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Brooklyn man accuses NYPD detectives of threatening false confession out of him

April 27, 2018 By Paul Frangipane Brooklyn Daily Eagle
Emanuel Dash sued four NYPD detectives and the city in Brooklyn’s federal court (shown), accusing the cops of suppressing evidence that could have exonerated him in four armed robberies. Eagle file photo by Rob Abruzzese
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NYPD detectives threatened to shoot a Brooklyn man in custody if he didn’t write a false confession to a string of Bedford-Stuyvesant robberies, the man charged in a lawsuit this week.

Emanuel Dash is suing the city and four detectives after he spent 17 months in jail before a Brooklyn jury found him not guilty of four armed robberies all in April 2015 and all within a block of each other, according to the civil complaint.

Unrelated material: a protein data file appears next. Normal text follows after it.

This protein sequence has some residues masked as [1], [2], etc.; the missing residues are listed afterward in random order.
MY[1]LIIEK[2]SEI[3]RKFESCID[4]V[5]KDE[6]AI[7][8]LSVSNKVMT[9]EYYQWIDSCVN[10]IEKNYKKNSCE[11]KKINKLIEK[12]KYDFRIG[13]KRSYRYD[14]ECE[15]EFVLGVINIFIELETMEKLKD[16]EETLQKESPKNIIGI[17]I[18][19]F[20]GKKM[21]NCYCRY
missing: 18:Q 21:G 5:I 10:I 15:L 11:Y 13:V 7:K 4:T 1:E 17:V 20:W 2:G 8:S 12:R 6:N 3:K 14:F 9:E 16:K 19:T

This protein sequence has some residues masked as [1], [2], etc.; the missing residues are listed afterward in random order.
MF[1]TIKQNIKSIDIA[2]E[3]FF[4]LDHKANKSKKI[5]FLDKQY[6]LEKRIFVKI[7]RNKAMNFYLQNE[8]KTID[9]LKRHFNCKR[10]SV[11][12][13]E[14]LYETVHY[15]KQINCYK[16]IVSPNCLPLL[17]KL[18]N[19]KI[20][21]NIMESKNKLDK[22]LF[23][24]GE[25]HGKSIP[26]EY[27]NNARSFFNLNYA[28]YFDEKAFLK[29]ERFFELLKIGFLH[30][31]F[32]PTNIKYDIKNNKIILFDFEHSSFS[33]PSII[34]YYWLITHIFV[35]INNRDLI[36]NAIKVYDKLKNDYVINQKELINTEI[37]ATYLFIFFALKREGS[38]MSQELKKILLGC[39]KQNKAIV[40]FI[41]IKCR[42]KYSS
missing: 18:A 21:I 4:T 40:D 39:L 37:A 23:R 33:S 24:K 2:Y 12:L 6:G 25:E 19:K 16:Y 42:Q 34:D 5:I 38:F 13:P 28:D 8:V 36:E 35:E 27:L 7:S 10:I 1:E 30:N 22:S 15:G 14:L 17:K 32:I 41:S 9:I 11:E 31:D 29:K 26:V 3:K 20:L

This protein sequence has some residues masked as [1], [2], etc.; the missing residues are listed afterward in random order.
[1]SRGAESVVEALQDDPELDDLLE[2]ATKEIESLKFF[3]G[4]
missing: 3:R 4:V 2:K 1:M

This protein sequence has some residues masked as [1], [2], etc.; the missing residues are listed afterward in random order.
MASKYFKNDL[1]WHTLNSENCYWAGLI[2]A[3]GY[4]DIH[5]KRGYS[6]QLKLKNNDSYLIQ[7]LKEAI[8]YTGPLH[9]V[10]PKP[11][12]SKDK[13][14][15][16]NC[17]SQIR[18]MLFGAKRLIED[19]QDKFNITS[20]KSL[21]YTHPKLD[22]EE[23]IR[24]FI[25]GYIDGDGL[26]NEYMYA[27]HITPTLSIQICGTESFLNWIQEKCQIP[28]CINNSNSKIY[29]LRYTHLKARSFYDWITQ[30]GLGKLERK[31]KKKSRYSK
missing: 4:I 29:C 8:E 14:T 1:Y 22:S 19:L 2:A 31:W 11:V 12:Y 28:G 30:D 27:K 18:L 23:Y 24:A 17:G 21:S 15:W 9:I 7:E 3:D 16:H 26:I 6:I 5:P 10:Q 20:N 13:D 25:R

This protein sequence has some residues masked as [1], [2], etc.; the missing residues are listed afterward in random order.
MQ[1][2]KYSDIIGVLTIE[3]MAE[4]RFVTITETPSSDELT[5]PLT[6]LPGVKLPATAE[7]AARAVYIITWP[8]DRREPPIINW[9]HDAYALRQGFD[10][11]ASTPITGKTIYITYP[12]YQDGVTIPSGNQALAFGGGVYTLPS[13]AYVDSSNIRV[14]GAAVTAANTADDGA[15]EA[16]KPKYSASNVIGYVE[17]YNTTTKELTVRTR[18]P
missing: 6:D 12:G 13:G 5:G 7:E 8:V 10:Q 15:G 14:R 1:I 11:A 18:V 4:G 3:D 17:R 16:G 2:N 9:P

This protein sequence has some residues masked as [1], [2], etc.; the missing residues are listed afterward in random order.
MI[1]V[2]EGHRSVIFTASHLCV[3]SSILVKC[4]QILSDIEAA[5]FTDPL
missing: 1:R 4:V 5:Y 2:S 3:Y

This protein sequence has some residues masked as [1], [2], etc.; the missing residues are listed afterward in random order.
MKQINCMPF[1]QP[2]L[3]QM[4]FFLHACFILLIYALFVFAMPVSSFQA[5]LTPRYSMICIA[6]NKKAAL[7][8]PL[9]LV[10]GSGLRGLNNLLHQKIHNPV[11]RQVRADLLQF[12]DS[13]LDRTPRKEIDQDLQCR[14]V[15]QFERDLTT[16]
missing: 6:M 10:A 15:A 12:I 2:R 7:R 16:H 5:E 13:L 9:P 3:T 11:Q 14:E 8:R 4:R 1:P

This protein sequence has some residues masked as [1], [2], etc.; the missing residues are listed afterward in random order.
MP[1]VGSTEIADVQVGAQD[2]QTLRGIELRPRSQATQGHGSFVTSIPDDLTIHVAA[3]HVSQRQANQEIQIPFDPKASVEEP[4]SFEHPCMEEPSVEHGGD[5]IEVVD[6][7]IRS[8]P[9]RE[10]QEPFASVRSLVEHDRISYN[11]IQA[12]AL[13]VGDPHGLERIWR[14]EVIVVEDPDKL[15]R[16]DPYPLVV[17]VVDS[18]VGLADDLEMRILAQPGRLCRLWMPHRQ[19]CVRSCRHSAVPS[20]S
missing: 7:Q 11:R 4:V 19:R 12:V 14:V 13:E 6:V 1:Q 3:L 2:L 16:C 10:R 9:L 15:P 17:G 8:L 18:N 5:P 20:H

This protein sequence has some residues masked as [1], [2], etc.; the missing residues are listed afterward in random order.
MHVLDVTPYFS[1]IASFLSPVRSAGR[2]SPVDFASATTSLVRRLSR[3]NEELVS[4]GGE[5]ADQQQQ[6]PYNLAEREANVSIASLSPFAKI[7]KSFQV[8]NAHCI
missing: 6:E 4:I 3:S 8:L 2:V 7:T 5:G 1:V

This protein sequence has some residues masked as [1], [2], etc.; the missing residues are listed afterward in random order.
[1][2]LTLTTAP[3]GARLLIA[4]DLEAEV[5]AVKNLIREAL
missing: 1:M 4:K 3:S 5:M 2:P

Dash’s federal court suit alleges Detective Ronald Montas “falsely and perjuriously testified that the plaintiff had confessed to these robberies,” by threatening to shoot Dash if he didn’t write the [confession] while in police custody.

Dash also accused the detectives of suppressing DNA evidence that showed he was not the masked robber.

None of the victims identified Dash as the perpetrator at his trial. But city lawyers say the suit “has no merit.”

“We are proceeding accordingly,” said a city Law Department spokesman.

The allegedly false confession two years ago — which was not recorded on video or audio — might never have happened if a new state law, announced last week by Gov. Andrew Cuomo, had been in effect. Starting on April 1, law enforcement officials must video record interrogations with suspects of serious crimes.

Dash’s suit echoes those by convicted criminals who claimed that disgraced Brooklyn Detective Louis Scarcella threatened confessions out of them. About a dozen of his convictions have been overturned as a result.


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